Thinking about taking out a home equity loan or a home equity line of credit? Join the club. As homeowners have seen their property values soar over the past three years, many have turned to home equity lending products to access cash. In fact, Citizens Bank saw the highest number of HELOC originations in its history last year.
Why are so many people taking out home equity loans? One of the most common uses is to cover the costs of making that home more comfortable with a big home improvement project, or more efficient by adding solar panels. In other cases, however, it may be part of a plan to tackle outstanding debts. Home equity rates are significantly lower than credit card interest rates -- 8.08% for home equity loans versus more than 20% for credit cards, according to the latest figures from CNET’s sister site Bankrate -- so it can add up to some sizable savings.
Read on to determine if a home equity loan is a wise move for your debt consolidation strategy.
Should you use home equity to consolidate debt?
Some of the reasons to borrow against your home equity to consolidate debt include paying off higher-interest consumer debt such as credit cards or student loans. Essentially, you can use the funds for whatever you want -- which is why it’s critical to make sure you can manage your money responsibly, such a high line of credit over an extended period of time. Translation: A home equity loan isn’t for covering the costs of your summer vacation, your holiday gifts or any other “fun” spending to enhance your lifestyle. If you borrow against your home, you need to make each of those dollars contribute to making your personal finances better -- not worse.
Pros and cons of using home equity to consolidate debt
Home renovation tax deduction: If you use your home equity loan for home renovations or repairs, you can deduct it from your taxes.
Rising rates: Home equity borrowing isn’t nearly as cheap as it was a year ago. The Federal Reserve has been hiking rates, and home equity products have followed that upward trajectory. So, while home equity borrowing is still cheaper than a credit card, it’s not a slam dunk. Plus, if you have a HELOC, you’ll be subject to potential rate increases further down the road.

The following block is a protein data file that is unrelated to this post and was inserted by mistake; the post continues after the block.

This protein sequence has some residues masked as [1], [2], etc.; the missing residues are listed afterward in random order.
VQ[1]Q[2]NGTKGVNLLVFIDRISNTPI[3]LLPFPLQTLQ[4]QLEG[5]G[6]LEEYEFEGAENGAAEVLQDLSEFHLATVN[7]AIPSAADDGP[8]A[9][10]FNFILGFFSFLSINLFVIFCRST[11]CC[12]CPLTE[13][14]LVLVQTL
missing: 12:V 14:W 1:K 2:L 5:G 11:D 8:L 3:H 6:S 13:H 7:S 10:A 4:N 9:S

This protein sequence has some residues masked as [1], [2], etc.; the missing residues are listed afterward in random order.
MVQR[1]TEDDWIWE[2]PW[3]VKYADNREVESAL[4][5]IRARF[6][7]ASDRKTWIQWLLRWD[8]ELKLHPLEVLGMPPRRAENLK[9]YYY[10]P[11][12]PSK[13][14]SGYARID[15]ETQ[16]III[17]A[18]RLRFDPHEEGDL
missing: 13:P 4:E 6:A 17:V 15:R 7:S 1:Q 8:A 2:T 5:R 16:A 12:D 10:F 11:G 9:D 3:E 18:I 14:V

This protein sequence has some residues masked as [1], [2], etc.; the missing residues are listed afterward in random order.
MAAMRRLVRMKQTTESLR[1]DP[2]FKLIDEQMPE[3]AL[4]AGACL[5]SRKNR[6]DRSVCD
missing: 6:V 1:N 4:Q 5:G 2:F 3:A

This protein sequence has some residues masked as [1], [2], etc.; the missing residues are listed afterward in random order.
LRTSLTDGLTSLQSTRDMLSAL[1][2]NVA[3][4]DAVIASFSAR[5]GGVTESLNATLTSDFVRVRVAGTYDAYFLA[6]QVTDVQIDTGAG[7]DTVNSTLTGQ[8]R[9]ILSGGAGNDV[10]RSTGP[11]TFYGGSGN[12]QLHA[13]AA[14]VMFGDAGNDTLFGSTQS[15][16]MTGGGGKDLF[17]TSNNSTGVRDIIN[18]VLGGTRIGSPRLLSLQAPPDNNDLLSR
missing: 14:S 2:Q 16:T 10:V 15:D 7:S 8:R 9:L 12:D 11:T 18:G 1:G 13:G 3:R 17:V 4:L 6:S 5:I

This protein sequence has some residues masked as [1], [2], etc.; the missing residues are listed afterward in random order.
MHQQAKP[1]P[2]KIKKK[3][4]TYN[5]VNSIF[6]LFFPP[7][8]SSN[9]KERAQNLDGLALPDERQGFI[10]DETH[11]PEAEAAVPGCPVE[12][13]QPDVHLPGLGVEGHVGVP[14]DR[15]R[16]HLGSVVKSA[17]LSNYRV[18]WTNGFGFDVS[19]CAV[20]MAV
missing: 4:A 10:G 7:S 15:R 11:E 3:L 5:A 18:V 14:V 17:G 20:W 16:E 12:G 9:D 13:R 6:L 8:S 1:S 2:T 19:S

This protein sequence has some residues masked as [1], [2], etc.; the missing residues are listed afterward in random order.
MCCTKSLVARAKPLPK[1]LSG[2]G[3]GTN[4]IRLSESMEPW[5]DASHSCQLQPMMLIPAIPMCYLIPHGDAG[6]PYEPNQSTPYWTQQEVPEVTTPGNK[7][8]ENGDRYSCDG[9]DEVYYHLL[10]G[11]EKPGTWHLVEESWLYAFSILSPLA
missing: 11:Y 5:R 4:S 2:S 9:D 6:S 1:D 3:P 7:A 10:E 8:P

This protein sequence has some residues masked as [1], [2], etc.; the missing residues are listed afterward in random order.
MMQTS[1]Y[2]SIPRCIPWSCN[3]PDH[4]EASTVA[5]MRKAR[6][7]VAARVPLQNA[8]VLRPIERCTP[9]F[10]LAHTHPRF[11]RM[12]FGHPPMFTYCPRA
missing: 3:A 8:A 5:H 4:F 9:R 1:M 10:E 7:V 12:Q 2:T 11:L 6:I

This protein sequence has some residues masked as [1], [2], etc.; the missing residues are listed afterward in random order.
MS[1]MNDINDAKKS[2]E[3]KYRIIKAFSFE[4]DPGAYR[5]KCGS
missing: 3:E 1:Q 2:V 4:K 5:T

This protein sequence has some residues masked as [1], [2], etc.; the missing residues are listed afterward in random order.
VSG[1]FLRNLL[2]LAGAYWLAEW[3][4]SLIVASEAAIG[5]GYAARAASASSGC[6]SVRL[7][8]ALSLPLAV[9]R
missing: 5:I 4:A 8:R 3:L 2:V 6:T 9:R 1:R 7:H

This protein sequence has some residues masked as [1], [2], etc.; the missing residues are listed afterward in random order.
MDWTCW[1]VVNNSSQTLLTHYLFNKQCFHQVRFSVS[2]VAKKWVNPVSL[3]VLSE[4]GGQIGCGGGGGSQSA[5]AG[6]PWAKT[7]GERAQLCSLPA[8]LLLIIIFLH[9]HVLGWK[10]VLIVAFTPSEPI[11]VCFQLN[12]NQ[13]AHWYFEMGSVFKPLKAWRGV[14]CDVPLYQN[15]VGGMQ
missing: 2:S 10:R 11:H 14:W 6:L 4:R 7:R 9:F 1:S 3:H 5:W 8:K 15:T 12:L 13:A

Alternative ways to consolidate debt
Before you commit to a home equity loan or HELOC and put your house on the line, consider the other types of financing available to you. Rather than taking out a second mortgage, you can consider options such as a 0% interest credit card or a personal loan, which doesn’t come with the risk of losing your home -- though they may come with higher interest rates since they are unsecured loans.
Balance transfer credit cards
Some balance transfer credit cards offer a 0% interest rate for an introductory period, which can range anywhere from six to 21 months. If you can develop an aggressive strategy to rid yourself of the balance within that given time, you won’t pay another dollar in interest. However, if you don’t pay it off by the end of the introductory period, your interest rate will rise, and you’ll be paying a much higher annual percentage rate.
Overall debt management
Another option is to enter into credit counseling. You can work with a nonprofit agency that charges little to no fees, and your credit score won’t be negatively affected. Counseling services can negotiate lower balances and interest rates with your creditors on your behalf, as well as create a plan for you to stay out of debt. Beware of debt consolidation scams and make sure you work with a reputable organization if you go this route.
How to apply for a home equity loan to consolidate debt
Merely owning your home won’t be enough to be automatically approved for a home equity loan or a HELOC. You’ll need to make sure you have enough equity in the property -- typically 15% to 20%, although some lenders will consider as low as 10%. Take a look at the outstanding balance on your mortgage payments, and estimate what your house is worth to get a sense of your loan-to-value ratio.
Then, you’ll need to demonstrate that you’re creditworthy and capable of paying back the loan. Usually, lenders require a minimum credit score of 620 (the higher your score, the better your chances are for loan approval, and at a lower interest rate), a debt-to-income ratio of 43% or lower, and proof of your income, among other types of financial documentation. You will likely need to pay for a new home appraisal for an accurate and up-to-date assessment of your home’s current market value.
And before you apply for a home equity loan or a HELOC, make sure you shop around to compare your options. You don’t have to use the same lender as your first mortgage, either. You’ll want to estimate potential closing costs and read the fine print that spells out the terms and conditions to make sure you work with a lender that won’t nickel and dime you with fees (a common rule with HELOCs is maintaining it for at least 36 months to avoid any closing costs).